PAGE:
For example, high nitrogen levels in the soil can cause a "nitrogen glut" in plants, leading to lower overall yields. As we've seen, landfills produce large amounts of nitrogen and ammonia which leach out to nearby waterways and inevitably in local soil as well.
What Does Food Waste In Landfills Have To Do With Leachate?
As we've seen, leachate is generated from two sources:
1) Rainfall pulling toxins and organic compounds from landfill sites into the surrounding environment
2) Organic materials within the landfill waste heaps themselves generating moisture through the natural decomposition process
Food waste in traditional landfills (without organics collection systems in place) accounts for up to 40% of all landfilled waste. Food waste has a moisture content of 73%. Further:
Almost 80% of the mass remaining in the landfill following food waste biodegradation is water. [...] most of the weight of biodegraded food waste in landfills is due to moisture, while most of the weight of biodegraded mixed waste is undecomposed waste.
This means that, the weight of landfill waste is majority based on the moisture content of food waste. This also means that, as food waste decomposes, the remaining moisture (80% of total remaining mass) will inevitably leak down into - and, in most cases - out of leachate collection systems.
In arid regions with little rainfall, "landfill[...] leachate was mainly originated from the moisture content of the dumped wastes." (Polish Journal of Environmental Studies)
While organics decomposition may not be the greatest source of leachate in areas with a rainier climatology, it is still a major player in the generation of leachate, particularly as rainfall generally affects the outer layer of landfill heaps, whereas organic waste affects the entirety (wherever there are organics present) of landfill volume.
Are Municipalities Dealing with Leachate Effectively?
This is a tough question to answer, as every municipality is different, and uses different tactics to mitigate the risks and effects of leachate.
However, in the broad sense, we can comfortably say that most municipalities are overwhelmed by the requirements of a growing waste stream, and are probably missing some opportunities to improve their landfill system.
There are multiple methods for dealing with leachate after the fact, one it has already become a hazard in municipal landfills. The primary methods include:
Aerobic Biological Treatment such as aerated lagoons and activated sludge.
Anaerobic Biological Treatment such as anaerobic lagoons, reactors
Physiochemical treatment such as air stripping, pH adjustment, chemical precipitation, oxidation, and reduction.
Coagulation using lime, alum, ferric chloride, and land treatment.
Advanced techniques such as carbon adsorption, ion exchange.
While these methods have varying degrees of success in neutralizing the dangers of leachate, they don't actually have any effect on the production of leachate.
So, instead of handling the cause of the problem, municipalities have been throwing a lot of money at landfills: a stop-gap measure rather than a solution. And these methods cost a lot of money to install and run.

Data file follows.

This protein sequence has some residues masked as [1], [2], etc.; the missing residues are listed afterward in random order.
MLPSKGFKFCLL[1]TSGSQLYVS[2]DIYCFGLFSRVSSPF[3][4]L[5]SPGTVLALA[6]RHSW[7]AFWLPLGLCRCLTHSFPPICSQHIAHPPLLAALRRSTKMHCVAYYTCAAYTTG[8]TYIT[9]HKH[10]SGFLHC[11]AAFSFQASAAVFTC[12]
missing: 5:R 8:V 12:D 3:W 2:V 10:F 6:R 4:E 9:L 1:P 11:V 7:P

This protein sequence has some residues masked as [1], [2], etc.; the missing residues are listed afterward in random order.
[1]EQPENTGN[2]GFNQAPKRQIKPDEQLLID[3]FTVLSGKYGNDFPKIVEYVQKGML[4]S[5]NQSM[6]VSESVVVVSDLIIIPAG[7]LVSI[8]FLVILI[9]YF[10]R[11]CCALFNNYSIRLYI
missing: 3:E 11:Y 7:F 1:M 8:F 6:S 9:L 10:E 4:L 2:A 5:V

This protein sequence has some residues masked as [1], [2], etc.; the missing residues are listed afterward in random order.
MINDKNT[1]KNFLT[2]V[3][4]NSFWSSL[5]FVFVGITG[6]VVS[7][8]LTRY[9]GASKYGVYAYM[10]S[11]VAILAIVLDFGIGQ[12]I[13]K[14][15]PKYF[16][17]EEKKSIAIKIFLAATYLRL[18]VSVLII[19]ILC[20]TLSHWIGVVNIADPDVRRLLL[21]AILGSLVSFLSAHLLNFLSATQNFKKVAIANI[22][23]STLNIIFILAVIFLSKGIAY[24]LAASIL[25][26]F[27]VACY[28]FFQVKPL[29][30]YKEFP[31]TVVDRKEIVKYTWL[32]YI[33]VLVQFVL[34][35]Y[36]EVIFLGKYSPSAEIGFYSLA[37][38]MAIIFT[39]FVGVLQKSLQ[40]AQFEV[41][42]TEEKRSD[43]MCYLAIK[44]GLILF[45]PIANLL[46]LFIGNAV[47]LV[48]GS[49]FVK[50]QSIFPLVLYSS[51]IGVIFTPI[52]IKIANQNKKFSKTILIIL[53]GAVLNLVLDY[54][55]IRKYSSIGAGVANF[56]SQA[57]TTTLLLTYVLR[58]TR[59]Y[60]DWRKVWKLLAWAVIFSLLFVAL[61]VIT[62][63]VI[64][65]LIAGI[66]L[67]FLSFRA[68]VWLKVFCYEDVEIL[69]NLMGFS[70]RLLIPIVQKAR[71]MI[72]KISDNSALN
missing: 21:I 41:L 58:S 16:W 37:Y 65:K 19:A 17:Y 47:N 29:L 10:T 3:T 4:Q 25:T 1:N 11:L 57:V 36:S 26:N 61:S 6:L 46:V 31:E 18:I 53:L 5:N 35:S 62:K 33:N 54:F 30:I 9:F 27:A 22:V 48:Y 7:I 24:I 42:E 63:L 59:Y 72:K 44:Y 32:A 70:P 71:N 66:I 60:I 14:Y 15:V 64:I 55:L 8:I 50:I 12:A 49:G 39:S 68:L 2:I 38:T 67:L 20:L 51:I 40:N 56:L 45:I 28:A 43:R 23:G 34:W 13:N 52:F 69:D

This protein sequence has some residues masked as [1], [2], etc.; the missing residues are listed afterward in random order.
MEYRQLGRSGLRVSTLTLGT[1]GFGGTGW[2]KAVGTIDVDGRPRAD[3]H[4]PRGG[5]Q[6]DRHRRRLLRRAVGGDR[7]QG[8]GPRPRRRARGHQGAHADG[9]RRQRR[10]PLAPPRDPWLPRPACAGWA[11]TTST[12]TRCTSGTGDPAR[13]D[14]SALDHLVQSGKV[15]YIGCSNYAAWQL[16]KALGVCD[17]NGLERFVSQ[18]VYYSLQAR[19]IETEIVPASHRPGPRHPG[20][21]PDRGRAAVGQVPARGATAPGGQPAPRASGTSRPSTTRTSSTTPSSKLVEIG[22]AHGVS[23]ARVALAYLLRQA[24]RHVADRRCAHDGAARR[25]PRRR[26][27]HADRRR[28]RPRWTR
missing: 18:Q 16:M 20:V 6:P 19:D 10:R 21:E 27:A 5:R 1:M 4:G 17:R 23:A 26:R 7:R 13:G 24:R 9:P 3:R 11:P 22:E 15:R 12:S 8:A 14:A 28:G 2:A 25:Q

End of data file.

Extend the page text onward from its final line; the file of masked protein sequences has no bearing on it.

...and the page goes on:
For example, the anticipated leachate treatment costs per year average $3.6 million in the US. As waste levels continue to rise, and landfills continue to grow in both size and number, this cost is not going to stabilize any time soon.
On top of the financial burden, the environmental costs of such systems too cannot be ignored. Aerobic leachate lagoons produce methane, while anaerobic systems and chemical systems are subject to spills and/or malfunctions.
"A lot of sites are able to take landfill liquids like leachate and condensate and dispose of them at local treatment plants, but that outlet for disposal is currently being threatened by stricter standards from those treatment plants."
So, if traditional forms of leachate reduction and removal are on their way out, what are municipalities and other waste regulation bodies to do?
What Could Municipalities Be Doing Instead?
Rather than spending money every year on a broken system, municipalities should be turning their attentions to innovative and sustainable solutions to the problem of leachate.
This problem has never been so important to tackle, as it has been proven that "landfills can continue to produce leachate for several hundred years after they have ceased to operate, making the sustainable management of leachate a long-term problem for landfill operators and regulators." (Science for Environment Policy)
Who'll Stop the Rain?
One method to limit the production of leachate would be to ensure that landfills have sufficient covering from rainfall and the negative effects of drought, by using a geomembrane or tarp to protect areas of the landfill which are not going to be serviced any time soon.
However, all methods for tarping landfill are temporary and dependent on the landfill being unused. Further, this method does not stop the internal organics from generating leachate, nor does it stop existing landfill waste leachate from draining into the nearby soil or waterways.
No Food Waste!
As we've seen, much of the volume of traditional landfills is actually composed of liquids and organic waste, which are also primarily responsible for the existence of leachate in the first place.
If municipalities and waste regulators were to reduce or even completely eliminate the influx of organic waste from landfills through either anaerobic digesters, community compost facilities or through a form of in-home subsidized waste reduction system, the production of leachate would drastically be reduced.
-Leachate is terrible for the environment and for people
-Leachate is produced through water run-off from landfill sites
-Food waste is one of the main causes of leachate
-By limiting organic waste in landfills, municipalities could save millions on leachate collection systems, and eliminate much of leachate production from local landfills